Rob Head 14:24 Right? So given this this lifestyle, you know, most working dancers are taking multiple classes per week, you know, whether it’s literally dance technique or or yoga or polities, what does it look like this year with the pandemic and everything shut down and so so have you found a new pattern that keeps you you know, ready for this to end?
Angela Todaro 14:47 Yeah, what’s what’s interesting is in the last the last handful of years, I’ve been working as a choreographer and director pretty much full time where I don’t I’m not training as much as a dancer and I haven’t had time Because I’ve been in productions, you know, I’ve been in I’m working and so you don’t have the time to take class for yourself. And now, I have all the time in the world. And what’s interesting, like, April, after the shock hit in March, April for me was I literally, there’s so many online classes, that’s when everyone shifts online, and I found teachers that weren’t even in LA, you know, like, you’re finding people all over the world that you can take with virtually. And so I kind of just put together a class schedule every day of different styles. And again, between plies, classes, and then, you know, modern classes, ballet classes, Jessica, you know, just whatever, just a very at my week and have things to do every single day. And that’s actually been all of all of April and May, I was pretty much taking class every single day at home in my living room. Um, well, but it was, it was fantastic to be able to then see how these other teachers are teaching, see how people are adjusting virtually being just in my body again, and not having the pressure of being in the dance studio, looking in the mirror, having the teacher necessarily watch me, you know, and just really kind of being aware of your own body. And being kind and gentle to yourself in that way. And just really taking it for you. You know, not for anyone else about this?
Rob Head 16:15 Yeah, I wonder these virtual classes are more or less a new thing. I mean, it existed before the pandemic, but if everything went mainstream, you know, during the pandemic, and I wonder, after the pandemic, do you imagine yourself continuing with that taking class with someone in Paris or New York or you know, wherever,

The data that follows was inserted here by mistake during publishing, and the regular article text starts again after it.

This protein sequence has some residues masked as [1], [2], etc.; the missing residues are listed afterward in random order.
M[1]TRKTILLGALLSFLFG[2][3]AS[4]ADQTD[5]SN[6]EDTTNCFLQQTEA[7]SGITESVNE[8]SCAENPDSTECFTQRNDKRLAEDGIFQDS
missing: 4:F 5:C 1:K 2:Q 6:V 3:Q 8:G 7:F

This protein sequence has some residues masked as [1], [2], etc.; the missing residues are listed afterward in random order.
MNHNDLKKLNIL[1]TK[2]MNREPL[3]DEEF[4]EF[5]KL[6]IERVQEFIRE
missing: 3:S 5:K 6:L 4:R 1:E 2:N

Angela Todaro 16:34 that’s the thing, if you find someone who you really love to your class, that’s a way to do it. Ya know, it’s, even if we
Rob Head 16:41 do get back home where you can comfortably do that.
Angela Todaro 16:44 I got enough room in the living
Rob Head 16:49 Yeah. Yeah. Wonderful. Yeah. It’s, it’s, it’s a, that’s one of the challenges to living in a city and, you know, artistic life usually require, you know, to have access to studio spaces and that sort of thing. So it’s, you really have enough space to do your thing.
Angela Todaro 17:04 It’s, I mean, you don’t have to sit in traffic, you don’t define parking. You don’t you know, there’s great benefits. You know, the the space in my living room on my carpet isn’t necessarily ideal, you know, but
Rob Head 17:16 yeah, right. Right.
Angela Todaro 17:17 But the convenience of it, and the the chance to be able to take from great teachers that are not where you are, right. You know, fortunately, like here in Los Angeles, we have amazing, amazing artists here to take from all the time. But there’s so many amazing Yeah, right. Right. But it just gives you that great opportunity to really kind of have that. So I do think post pandemic, I mean, I think some of these virtual practices will still stay. Obviously not to the extent because it’s just not it isn’t the same. But if you know, if you have an audience might not.
Rob Head 17:50 Right, of course, yeah. So it occurs to me, as you, you know, built this career over the last 10 years in LA, you’ve done a lot of productions, and I you know, dance is an inherently collaborative art to begin with. But you’ve done a lot of productions where, where dance is part of a larger work in musical theater or other mediums and and i wonder, tell me about your collaborations? Do you enjoy working, like with a director in pairs with groups do you enjoy being the director directing other, you know, designers, that sort of thing.